We reject, however, the imposition of any higher standard. If, to protect constitutional rights, courts discourage one-on-one identification procedures, courts should not place undue burdens on the use of lineups in law enforcement. Thus, we do not require that an order to appear in a lineup must be supported by probable cause, as one court has done. In re Armed Robbery, 99 Wash. 2d 106, 109 (1983). Such a rule would unreasonably limit the functioning of a grand jury.
*770 What we do here under the common law and our general superintendence authority is similar to what the District of Columbia Court of Appeals did pursuant to its supervisory power in Matter of Kelley, 433 A.2d 704, 707 (D.C. 1981). That court distinguished orders for lineups from less threatening orders to produce voice (United States v. Dionisio, 410 U.S. 1 ) and handwriting exemplars (United States v. Mara, 410 U.S. 19 ). Id. at 706. It announced that "to insure that the prosecutor and grand jury are acting in good faith and not arbitrarily or to harass putative defendants," the prosecutor must "make a minimal factual showing sufficient to permit the judge to conclude that there is a reason for the lineup which is consistent with the legitimate function of the grand jury." Id. at 707.
Although the question is close, the grand jury record here presents evidence warranting a reasonable suspicion, but certainly not probable cause, to believe that John Doe committed the crime. John Doe had a record of making obscene telephone calls. He made one at about 4:30 A.M. on the day of the attack and other such calls were made to the pizza shop shortly thereafter, possibly by a man who was seen in the vicinity of the pizza shop and dressed in the same kind of T-shirt as was the attacker. The victim's description of the attacker fit John Doe, who lived in the neighborhood. We recognize that, because John Doe lived in the neighborhood *771 and had had previous dealings with the police and was, therefore, a logical suspect, the police may have singled him out for those reasons, reasons that do not alone constitute reasonable suspicion that John Doe may have committed the crime. Balancing the public interest in the investigation by grand juries of criminal conduct against the rights of citizens to be free from unreasonable intrusions on their privacy, we conclude that there was a reasonable basis for ordering John Doe to participate in a lineup.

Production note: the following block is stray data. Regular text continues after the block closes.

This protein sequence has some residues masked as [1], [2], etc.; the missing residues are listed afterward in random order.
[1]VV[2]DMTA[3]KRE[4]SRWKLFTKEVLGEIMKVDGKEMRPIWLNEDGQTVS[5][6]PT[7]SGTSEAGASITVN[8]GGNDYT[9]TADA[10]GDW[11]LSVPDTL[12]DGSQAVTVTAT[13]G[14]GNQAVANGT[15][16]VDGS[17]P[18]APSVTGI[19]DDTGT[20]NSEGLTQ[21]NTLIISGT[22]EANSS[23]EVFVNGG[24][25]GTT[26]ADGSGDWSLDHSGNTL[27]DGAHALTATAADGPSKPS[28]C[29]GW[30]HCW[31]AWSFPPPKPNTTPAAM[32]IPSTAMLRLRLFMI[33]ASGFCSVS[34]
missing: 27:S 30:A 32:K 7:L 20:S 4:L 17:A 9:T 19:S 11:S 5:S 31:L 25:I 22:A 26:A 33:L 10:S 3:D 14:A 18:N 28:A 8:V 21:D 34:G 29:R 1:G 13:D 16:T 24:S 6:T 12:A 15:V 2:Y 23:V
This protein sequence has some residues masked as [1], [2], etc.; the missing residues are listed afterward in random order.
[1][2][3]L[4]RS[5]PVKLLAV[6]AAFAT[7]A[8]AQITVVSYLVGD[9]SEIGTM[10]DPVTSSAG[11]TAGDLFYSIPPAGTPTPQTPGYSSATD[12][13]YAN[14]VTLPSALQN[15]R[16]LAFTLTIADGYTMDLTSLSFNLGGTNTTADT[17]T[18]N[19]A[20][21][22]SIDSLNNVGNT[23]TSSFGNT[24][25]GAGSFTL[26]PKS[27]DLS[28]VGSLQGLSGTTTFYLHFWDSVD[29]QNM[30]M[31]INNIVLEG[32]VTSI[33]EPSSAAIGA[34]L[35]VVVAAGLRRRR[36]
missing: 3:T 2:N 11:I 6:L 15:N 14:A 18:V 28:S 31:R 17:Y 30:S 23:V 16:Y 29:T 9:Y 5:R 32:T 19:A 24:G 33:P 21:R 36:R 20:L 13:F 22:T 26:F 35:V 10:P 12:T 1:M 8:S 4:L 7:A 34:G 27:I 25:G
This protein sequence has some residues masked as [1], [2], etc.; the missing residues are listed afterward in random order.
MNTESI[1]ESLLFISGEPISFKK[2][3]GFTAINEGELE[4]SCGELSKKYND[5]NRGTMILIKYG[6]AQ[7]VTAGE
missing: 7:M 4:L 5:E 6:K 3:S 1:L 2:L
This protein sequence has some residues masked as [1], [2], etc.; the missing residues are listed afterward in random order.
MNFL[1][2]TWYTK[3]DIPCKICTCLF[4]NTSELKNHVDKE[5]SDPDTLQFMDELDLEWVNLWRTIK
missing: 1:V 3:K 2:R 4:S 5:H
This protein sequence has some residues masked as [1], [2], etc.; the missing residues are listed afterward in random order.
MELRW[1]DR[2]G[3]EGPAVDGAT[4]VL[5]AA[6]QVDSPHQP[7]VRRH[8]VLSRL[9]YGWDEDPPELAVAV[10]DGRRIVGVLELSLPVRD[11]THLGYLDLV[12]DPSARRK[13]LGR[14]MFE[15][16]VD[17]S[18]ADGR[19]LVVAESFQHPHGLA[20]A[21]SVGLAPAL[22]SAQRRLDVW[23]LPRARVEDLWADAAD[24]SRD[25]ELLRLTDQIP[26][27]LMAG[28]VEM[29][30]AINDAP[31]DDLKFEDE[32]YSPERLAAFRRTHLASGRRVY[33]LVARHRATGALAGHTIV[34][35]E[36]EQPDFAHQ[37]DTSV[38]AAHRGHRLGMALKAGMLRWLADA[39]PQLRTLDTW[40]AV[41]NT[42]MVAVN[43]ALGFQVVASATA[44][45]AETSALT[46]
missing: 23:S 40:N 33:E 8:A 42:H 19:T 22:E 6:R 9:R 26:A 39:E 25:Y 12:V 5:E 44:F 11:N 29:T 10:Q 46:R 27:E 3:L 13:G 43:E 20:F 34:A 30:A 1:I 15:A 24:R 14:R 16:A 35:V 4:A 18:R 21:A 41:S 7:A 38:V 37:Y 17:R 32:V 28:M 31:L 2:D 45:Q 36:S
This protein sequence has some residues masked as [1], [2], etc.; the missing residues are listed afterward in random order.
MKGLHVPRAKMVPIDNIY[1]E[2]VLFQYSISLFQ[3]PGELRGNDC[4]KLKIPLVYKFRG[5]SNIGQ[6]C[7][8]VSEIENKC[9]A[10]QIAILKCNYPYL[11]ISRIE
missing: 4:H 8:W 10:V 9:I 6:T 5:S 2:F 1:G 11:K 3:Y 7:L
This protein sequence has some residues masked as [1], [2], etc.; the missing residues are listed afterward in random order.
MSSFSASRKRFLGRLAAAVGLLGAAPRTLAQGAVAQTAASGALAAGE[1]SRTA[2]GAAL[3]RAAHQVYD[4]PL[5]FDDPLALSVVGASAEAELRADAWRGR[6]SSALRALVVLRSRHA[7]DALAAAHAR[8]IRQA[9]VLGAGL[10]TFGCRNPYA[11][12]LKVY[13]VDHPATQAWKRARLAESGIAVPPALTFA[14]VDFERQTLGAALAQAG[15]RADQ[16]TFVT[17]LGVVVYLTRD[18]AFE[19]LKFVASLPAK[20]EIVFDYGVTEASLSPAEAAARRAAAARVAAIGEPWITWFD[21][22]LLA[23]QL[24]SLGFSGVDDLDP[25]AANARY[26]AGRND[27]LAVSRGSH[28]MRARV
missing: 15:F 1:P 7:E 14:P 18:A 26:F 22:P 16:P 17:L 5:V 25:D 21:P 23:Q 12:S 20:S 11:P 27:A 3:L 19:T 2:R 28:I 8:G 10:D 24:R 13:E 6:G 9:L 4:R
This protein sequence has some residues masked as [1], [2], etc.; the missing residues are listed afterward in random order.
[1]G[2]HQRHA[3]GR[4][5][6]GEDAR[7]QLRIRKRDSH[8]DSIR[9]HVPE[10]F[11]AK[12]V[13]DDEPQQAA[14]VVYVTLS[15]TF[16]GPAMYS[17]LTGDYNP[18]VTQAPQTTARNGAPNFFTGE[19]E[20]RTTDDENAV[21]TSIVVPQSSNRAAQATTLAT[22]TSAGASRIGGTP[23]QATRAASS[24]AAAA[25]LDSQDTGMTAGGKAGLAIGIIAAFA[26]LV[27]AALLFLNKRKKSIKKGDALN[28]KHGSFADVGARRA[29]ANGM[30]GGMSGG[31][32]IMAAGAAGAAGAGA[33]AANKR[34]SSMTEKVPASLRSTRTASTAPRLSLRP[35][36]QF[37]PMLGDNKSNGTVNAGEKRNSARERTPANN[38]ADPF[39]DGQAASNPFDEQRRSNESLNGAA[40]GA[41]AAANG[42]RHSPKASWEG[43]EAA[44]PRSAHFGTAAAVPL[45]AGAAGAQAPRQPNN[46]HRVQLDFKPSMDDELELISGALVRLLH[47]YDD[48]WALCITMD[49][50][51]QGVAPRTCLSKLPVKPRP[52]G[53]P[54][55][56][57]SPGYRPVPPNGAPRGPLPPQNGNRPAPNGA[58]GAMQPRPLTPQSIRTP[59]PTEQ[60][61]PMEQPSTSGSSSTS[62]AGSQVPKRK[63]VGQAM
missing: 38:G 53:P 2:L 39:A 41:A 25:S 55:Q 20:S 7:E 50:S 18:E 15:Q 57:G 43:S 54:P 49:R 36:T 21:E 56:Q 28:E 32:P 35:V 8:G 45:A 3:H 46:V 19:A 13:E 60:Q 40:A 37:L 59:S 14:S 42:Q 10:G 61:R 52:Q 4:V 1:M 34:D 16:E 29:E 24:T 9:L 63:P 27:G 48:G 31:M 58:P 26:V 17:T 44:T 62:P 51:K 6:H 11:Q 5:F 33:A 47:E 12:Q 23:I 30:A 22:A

The modified order that John Doe participate in a lineup is lawful. The judgment of contempt is affirmed.
 John Doe thereupon sought relief from a single justice of this court under G.L.c. 211, § 3 (1988 ed.). On November 9, 1989, a single justice denied relief with one exception. He ordered that the authorization to use reasonable force be deleted from the order. The Commonwealth has not appealed from the single justice's order, and his action is not before us. We, therefore, decline the Commonwealth's request that we consider restoring to the order the right to use reasonable force.